Admission: £17.25. Visit Website

British Library

Not only is the British Library the national library of the UK, it also has the largest number of cataloged items in the world.

Free admission. Visit Website

Houses of Parliament

The Houses of Parliament is not only the meeting place of the House of Commons and the House of Lords, it’s more notably where you’ll see London’s most famous landmark — Big Ben and the Clock Tower.

Admission: £19 for an audio tour. Visit Website

National Portrait Gallery

Fancy a look at the most historically important and famous British people? Then this is the place to be.

Free admission. Visit Website

Wallace Collection

An exquisite private family art collection housed in a London townhouse. Features fantastic art from many masters and great collections of antiques and weapons.

Free admission. Visit Website

Natural History Museum

This museum has an enormous collection of exhibits spanning multiple fields — from giant dinosaurs to tiny insects.

Free admission. Visit Website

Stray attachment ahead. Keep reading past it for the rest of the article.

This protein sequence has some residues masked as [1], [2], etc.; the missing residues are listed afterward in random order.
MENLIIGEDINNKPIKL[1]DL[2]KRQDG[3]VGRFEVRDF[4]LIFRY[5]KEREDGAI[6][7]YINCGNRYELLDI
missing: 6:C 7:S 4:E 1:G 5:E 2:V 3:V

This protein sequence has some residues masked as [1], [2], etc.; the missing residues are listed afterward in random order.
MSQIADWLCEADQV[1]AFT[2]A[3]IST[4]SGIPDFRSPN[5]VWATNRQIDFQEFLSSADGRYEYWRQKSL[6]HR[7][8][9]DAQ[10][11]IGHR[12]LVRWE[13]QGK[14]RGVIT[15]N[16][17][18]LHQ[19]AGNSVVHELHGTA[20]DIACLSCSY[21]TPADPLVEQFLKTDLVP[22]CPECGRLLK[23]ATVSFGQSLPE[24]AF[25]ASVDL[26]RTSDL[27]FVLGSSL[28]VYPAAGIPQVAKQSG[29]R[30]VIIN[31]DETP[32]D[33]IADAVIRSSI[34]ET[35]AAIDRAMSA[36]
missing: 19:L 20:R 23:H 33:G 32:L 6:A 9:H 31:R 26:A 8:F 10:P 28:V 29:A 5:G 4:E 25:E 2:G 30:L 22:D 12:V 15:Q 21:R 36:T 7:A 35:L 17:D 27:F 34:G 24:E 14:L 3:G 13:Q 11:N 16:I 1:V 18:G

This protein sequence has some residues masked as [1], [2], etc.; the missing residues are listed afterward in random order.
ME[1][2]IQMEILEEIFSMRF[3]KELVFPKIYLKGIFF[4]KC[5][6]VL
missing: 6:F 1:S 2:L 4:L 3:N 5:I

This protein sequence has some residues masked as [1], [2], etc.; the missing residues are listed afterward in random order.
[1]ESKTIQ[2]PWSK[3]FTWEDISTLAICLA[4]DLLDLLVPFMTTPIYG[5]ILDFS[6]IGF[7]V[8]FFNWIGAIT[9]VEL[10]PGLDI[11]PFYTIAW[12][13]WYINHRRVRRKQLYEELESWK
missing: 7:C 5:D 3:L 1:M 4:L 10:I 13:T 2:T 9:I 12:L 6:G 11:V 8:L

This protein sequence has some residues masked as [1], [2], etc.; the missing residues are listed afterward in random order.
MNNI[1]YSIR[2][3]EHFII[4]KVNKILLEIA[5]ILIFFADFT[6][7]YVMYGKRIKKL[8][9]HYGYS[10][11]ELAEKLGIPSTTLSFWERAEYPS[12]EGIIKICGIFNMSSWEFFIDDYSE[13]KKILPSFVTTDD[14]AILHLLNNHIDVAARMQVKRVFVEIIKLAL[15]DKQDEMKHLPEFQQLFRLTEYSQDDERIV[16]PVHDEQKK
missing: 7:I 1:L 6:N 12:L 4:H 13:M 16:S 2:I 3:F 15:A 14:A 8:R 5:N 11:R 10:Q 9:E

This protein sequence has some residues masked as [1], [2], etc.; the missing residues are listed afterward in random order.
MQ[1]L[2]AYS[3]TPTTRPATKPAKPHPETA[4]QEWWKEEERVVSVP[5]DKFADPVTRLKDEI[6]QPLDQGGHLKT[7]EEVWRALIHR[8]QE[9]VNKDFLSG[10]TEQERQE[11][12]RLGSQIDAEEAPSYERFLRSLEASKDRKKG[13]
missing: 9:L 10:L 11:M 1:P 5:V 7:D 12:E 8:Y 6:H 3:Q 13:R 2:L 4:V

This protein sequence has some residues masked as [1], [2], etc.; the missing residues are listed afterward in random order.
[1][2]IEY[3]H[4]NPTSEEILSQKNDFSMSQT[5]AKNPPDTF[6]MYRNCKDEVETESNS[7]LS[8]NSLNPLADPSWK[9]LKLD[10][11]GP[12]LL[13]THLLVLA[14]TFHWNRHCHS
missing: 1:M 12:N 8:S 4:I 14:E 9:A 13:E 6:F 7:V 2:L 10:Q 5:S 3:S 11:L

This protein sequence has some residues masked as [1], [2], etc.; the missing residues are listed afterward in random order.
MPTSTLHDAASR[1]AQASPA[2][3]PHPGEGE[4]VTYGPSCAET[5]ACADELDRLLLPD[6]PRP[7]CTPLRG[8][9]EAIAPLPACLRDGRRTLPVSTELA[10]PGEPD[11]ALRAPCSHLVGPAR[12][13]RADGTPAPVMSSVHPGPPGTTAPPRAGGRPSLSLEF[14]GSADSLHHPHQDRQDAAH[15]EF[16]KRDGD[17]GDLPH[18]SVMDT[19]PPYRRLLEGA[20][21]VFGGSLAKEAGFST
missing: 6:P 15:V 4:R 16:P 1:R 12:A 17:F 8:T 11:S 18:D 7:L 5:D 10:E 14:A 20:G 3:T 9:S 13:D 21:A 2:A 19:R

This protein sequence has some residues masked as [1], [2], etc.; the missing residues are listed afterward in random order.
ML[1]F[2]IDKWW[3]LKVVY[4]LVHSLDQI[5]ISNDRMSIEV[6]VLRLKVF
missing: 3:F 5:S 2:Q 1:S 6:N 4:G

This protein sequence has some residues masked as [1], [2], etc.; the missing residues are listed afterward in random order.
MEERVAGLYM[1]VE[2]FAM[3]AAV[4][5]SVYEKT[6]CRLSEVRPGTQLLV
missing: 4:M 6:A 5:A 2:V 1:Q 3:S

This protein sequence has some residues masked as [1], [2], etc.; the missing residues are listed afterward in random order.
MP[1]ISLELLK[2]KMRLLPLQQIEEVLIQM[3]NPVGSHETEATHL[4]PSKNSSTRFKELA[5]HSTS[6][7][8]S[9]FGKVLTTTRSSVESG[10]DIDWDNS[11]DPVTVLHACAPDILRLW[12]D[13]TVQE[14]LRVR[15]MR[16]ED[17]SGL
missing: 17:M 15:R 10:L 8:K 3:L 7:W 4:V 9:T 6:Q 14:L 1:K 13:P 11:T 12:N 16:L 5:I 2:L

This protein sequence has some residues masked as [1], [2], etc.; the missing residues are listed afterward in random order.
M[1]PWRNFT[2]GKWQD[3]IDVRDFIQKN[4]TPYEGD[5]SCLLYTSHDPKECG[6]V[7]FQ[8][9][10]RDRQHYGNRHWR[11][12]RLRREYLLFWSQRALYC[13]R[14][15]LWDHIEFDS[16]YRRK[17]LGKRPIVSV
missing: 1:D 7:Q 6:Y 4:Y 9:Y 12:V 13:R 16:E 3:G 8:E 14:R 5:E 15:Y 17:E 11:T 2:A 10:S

Shakespeare’s Globe

This oak-and-thatch reconstruction of Shakespeare’s theater hosts multiple open-air plays.

Cheap seats start at £5 and go up to about £50. Visit Website

London Eye

A huge ferris wheel that offers amazing views of the full London skyline.

Tickets start around £21. Visit Website

Tate Britain

The Tate Britain houses a major exhibition of art associated with the British Empire from the 16th century to the present day.

Free admission. Visit Website

Visit the Parks

Escape the city without leaving the city by visiting a few of London’s excellent parks — including Hyde Park, St. James Park, and Hampstead Heath. Any of the parks makes an excellent place to have a picnic if the weather is nice.

Street Art of East London

Escape the stuffy museums and head to East London to check out the amazing street art.

Find a Pub